Building plaques

One of the legacy projects for the 150 anniversary is the design, development and installation of building plaques for those buildings on campus that are named after famous individuals that have a connection with the city/region. The plaques were mounted in the most visible position on the building for all audiences, staff, students and the community.

The installation of the plaques took place in tandem with the planting of 15 trees (one for each decade) marking international partnerships, the launch of a new 'campus trail' including reference to the plaques, trees, art and geology as well as history and general University plaques. 

The Babbage Building

Completed in 1979

Named after Charles Babbage (1791-1871) an English mathematician, philosopher, and mechanical engineer who originated the idea of a programmable computer. 

Babbage attended school briefly in Totnes. He had a family home in Teignmouth and married there in a local parish church. He was the first to call himself a civil engineer (in contrast to military engineer). He was a Lucasian Professor of Mathematics, had financial support from the government for developing his differential engine and among other things was a cryptographer.

The Brunel Building

Completed in 1960

Named after Isambard Kingdom Brunel (1806-1859), a civil and structural engineer.

Brunel was the engineer and designer of the Great Western Docks (c1847) in Millbay, Plymouth. He was also engineer to the South Devon Railway from Exeter to Plymouth, for which he designed and installed the (ultimately unsuccessful) atmospheric railway propulsion system on the stretch from Exeter. For Sutton Harbour, Plymouth he designed a floating basin with locks gates (1845), though it would be a century and a half before it would be built (c1995).

Brunel designed the Royal Albert Railway bridge across the River Tamar which was completed a year after his death. 

Charles Seale-Hayne Library

Completed in 1970

Named after Charles Hayne Seale-Hayne Privvy Counsellor (1833–1903) who was a British businessman and Liberal politician. Called to the bar in 1857, Seale-Hayne was Liberal MP for Ashburton, Devon, from 1885 until his death in 1903.

He served under William Ewart Gladstone and later the Earl of Rosebery as Paymaster-General from 1892 to 1895 and was appointed a Privy Counsellor in 1892. Apart from his political career he was also the first Chairman of the Dartmouth and Torbay Railway. After his death, his legacy funded the establishment of Seale-Hayne Agricultural College at Newton Abbot, now merged with University of Plymouth.

The Cookworthy Building

Completed in 1993

Named after the well-known 18th-century Quaker entrepreneur and chemist William Cookworthy (1705-1780), who among other things discovered china clay in Cornwall, and made the first true English porcelain in his factory in Plymouth.

Cookworthy was born in Kingsbridge and was an associate of John Smeaton who lodged at his house when he was engaged in the building of the third Eddystone Lighthouse (1756-1759). Cookworthy helped him with the development of hydraulic lime which was essential to the successful building of the lighthouse.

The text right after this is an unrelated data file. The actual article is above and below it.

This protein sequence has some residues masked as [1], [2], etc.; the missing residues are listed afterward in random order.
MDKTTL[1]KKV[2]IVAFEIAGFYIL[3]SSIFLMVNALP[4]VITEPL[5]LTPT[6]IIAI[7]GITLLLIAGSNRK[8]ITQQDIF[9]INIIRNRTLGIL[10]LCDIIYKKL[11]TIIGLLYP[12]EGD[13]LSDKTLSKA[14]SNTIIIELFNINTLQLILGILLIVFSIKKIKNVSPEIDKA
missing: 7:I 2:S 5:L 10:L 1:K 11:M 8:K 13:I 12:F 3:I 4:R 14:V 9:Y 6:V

The Davy Building

Constructed in two halves North/South: 1960-1967

Named after Sir Humphrey Davy (1778-1829) a famous late 18th century scientist from Cornwall. 

He was self taught for a career in medicine and chemistry. As professor at the Royal Institution in London his lectures attracted audiences of 1,000. He was especially interested in electro-chemistry. Highly regarded for his investigative research and many discoveries, he received many honours including a baronetcy. He is popularly known for inventing the miners’ safety lamp in 1816. Davy was born near Penzance and was a founding fellow of the Zoological Society of London.

The Fitzroy Building

Completed in 1970

Named after Admiral Robert FitzRoy (1805-1865), the captain of The Beagle, the ship that carried Charles Darwin on his famous voyage from Plymouth in 1831.

Captain FitzRoy was fundamental to Darwin’s quest and it was at his invitation that Darwin joined The Beagle for its journey around the world that allowed the young naturalist to carry out the research that would later form the central premise of On the Origin of Species. 

FitzRoy was also a pioneering meteorologist who made accurate weather forecasting a reality through his role as meteorological statistician to the Board of Trade, which was later to become the Meteorological Office. 

FitzRoy was a governor of New Zealand and creator of ‘FitzRoy’s storm barometers’ which saved the lives of many small fishing communities around the British Isles.

Hepworth House

Completed in 1993

Named after Dame Barbara Hepworth DBE (1903–1975) an English sculptor. Her work exemplifies modernism and along with her contemporaries in England such as Ivon Hitchens, Henry Moore, Ben Nicholson, Naum Gabo and others she helped to develop modern art (sculpture in particular) immeasurably.

Hepworth was born in Yorkshire and trained at the Royal College of Art in London. She was a leading member of the St Ives, Cornwall art colony where she lived and worked from 1939. Her home and studio now form the Barbara Hepworth Museum.

The Nancy Astor Building

Completed in 2008

Named after Nancy Astor (1879-1964), who was the first woman to serve as a member of the House of Commons. She was MP of Plymouth Sutton between 1919 and 1945. The Astors were hugely generous with their wealth. They gave buildings, land and money to the city of Plymouth. They financed the first hall of residence, Astor Hall, in the Stoke area of Plymouth in 1929 to accommodate science and technology undergraduates. 3 Elliot Terrace, where the King and Queen stayed in a visit during WWII, was among the gifts and is now the official residence of the Lord Mayor of Plymouth.